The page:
When faced with large scale factors with a severe loss of necessary details, some researchers suggest that synthesizing rational details can achieve better results. In this situation, deep generative models, which will be discussed in the next sections, could be good choices. Compared with the traditional independent point estimation of the lost information, conditional autoregressive generative models using conditional maximum likelihood estimation in directional graphical models gradually generate high-resolution images based on the previously generated pixels. PixelRNN [87] and PixelCNN [88] are recent representative autoregressive generative models. The current pixel in PixelRNN and PixelCNN is explicitly dependent on the left and top pixels that have already been generated. To implement such operations, novel network architectures are elaborated. PixelSR was proposed by Dahl et al. and first applies conditional PixelCNN to SISR. The overall architecture is shown in Fig. 7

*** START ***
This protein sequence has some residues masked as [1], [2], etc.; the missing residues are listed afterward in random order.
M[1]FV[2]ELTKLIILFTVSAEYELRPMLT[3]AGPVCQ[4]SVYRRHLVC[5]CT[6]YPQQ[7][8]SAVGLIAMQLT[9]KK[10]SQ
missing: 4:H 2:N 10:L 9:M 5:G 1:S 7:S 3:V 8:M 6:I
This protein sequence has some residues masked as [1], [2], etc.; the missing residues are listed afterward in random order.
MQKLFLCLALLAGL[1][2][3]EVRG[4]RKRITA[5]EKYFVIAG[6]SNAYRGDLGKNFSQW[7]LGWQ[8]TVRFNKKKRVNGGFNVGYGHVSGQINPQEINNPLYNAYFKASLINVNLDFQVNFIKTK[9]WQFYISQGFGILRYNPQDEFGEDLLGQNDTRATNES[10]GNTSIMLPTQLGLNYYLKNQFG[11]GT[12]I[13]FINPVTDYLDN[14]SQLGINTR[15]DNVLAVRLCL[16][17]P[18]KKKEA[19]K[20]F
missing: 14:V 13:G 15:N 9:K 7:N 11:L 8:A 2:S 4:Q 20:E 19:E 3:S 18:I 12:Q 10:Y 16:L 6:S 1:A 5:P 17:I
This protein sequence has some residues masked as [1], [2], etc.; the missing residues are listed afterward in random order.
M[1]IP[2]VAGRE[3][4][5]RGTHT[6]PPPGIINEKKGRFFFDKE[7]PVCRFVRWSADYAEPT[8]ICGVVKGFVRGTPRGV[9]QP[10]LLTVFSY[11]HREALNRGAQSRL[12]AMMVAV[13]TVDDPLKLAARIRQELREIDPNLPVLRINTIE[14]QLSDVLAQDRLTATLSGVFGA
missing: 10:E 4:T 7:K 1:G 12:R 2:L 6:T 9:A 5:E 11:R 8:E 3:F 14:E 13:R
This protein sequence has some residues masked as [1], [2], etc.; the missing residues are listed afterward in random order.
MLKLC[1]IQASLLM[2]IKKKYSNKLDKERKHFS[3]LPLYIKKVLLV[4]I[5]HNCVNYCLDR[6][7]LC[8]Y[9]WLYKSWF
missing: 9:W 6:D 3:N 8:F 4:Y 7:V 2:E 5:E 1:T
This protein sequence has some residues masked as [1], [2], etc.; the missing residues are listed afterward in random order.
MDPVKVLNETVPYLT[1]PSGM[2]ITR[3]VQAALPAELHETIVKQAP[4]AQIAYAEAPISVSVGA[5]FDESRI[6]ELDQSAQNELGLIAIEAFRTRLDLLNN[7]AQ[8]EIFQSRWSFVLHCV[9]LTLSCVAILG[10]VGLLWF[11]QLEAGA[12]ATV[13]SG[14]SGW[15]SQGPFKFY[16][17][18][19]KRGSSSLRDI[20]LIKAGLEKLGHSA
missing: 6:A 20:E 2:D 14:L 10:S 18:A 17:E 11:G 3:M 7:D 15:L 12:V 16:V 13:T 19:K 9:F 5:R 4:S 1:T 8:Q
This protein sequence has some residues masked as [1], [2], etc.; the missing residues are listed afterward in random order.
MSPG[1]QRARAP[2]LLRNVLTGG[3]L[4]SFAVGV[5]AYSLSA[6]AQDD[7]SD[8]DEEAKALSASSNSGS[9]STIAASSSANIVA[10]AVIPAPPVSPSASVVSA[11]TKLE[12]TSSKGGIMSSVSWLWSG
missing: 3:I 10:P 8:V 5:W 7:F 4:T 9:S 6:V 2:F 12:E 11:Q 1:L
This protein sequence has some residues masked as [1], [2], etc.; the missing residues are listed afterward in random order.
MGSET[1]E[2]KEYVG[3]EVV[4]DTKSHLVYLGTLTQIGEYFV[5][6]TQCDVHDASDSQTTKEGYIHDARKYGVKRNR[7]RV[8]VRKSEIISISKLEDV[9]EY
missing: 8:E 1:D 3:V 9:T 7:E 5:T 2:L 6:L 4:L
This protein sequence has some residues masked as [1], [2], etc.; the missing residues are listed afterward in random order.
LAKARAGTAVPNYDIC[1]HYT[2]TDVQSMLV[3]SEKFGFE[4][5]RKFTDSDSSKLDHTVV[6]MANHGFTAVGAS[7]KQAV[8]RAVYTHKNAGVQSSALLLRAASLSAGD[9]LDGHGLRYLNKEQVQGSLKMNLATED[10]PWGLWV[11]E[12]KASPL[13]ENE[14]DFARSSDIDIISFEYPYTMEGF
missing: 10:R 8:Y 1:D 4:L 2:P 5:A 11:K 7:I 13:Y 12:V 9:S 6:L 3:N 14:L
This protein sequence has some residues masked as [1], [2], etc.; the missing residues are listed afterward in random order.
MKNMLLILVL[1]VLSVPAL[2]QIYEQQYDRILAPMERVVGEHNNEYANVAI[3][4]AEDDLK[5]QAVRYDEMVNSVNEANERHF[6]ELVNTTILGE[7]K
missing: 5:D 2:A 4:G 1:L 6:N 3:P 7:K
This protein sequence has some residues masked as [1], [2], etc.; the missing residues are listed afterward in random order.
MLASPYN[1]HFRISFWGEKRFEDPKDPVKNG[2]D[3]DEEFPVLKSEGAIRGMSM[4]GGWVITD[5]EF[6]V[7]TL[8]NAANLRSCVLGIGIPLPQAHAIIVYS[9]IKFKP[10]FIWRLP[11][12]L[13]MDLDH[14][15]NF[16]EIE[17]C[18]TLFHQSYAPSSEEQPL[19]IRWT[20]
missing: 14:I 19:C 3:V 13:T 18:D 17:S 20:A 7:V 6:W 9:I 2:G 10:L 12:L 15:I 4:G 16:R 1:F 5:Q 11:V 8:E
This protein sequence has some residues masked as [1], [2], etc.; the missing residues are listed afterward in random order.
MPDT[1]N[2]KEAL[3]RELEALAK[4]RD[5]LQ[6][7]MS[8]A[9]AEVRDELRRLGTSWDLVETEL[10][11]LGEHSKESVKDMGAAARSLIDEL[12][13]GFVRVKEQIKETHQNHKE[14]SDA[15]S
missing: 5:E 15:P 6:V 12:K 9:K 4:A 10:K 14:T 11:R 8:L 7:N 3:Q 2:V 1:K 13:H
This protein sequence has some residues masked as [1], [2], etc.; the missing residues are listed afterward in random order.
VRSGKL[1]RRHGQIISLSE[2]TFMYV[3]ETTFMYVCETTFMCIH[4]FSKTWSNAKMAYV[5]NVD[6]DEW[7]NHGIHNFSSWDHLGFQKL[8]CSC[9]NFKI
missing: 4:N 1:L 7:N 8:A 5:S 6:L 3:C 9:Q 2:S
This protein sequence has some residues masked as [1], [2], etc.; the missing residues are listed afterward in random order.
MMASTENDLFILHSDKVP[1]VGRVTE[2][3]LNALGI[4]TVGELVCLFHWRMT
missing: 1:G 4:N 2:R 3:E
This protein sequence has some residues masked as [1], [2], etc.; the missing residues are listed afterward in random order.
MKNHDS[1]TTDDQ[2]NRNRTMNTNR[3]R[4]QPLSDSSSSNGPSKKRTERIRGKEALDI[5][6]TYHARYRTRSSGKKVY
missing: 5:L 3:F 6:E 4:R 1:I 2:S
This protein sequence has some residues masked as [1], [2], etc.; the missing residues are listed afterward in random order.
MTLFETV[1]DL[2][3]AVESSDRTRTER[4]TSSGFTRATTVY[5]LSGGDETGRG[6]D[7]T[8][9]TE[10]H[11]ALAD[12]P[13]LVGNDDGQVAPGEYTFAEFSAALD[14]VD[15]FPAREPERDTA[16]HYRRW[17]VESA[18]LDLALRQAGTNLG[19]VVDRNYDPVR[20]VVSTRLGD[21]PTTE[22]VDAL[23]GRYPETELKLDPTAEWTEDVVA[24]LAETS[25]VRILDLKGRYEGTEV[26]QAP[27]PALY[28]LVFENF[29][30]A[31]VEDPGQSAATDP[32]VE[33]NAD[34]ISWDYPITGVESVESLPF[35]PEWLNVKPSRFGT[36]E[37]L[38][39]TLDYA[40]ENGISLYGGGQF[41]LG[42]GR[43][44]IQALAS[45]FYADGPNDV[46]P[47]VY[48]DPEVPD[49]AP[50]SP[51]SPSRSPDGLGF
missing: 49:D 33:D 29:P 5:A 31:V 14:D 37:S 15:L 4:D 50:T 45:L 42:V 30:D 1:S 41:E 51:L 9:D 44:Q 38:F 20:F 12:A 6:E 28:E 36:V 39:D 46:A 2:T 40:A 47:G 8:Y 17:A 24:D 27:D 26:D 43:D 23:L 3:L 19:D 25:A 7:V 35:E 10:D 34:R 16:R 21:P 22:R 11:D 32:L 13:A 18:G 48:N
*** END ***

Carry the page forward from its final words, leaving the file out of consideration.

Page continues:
. The conditioning CNN takes LR as input, which provides LR-conditional information to the whole model, and the PixelCNN part is the autoregressive inference part. The current pixel is determined by these two parts together using the current softmax probability:

(2)

where is the LR input, is the current HR pixel to be generated, are the generated pixels,

denotes the conditioning network predicting a vector of logit values corresponding to the possible values, and

denotes the prior network predicting a vector of logit values of the th output pixel. Pixels with the highest probability are taken as the final output pixel.

Similarly, the whole network is optimized by minimizing cross-entropy loss (maximizing the corresponding log-likelihood) between the model’s prediction and the discrete ground-truth labels.

Figure 7: Sketch of the pixel recursive SR architecture.